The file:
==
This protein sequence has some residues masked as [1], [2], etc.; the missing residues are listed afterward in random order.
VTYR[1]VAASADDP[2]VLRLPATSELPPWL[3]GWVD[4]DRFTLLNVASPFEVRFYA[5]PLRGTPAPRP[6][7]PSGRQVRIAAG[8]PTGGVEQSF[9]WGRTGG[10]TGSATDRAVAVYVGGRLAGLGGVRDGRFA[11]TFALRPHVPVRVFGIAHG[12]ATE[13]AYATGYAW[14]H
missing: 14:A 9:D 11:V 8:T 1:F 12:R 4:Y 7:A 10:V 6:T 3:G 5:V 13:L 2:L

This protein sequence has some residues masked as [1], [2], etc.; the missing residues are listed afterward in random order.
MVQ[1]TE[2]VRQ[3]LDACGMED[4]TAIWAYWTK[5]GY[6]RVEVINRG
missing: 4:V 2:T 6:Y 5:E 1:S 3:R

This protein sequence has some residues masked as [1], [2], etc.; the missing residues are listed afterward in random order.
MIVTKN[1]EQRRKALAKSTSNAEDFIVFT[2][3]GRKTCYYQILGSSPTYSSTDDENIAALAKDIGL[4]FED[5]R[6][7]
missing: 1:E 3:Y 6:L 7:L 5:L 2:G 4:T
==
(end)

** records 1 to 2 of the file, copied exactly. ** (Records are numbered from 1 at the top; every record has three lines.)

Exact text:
This protein sequence has some residues masked as [1], [2], etc.; the missing residues are listed afterward in random order.
VTYR[1]VAASADDP[2]VLRLPATSELPPWL[3]GWVD[4]DRFTLLNVASPFEVRFYA[5]PLRGTPAPRP[6][7]PSGRQVRIAAG[8]PTGGVEQSF[9]WGRTGG[10]TGSATDRAVAVYVGGRLAGLGGVRDGRFA[11]TFALRPHVPVRVFGIAHG[12]ATE[13]AYATGYAW[14]H
missing: 14:A 9:D 11:V 8:T 1:F 12:R 4:Y 7:A 10:V 6:T 3:G 5:V 13:L 2:L

This protein sequence has some residues masked as [1], [2], etc.; the missing residues are listed afterward in random order.
MVQ[1]TE[2]VRQ[3]LDACGMED[4]TAIWAYWTK[5]GY[6]RVEVINRG
missing: 4:V 2:T 6:Y 5:E 1:S 3:R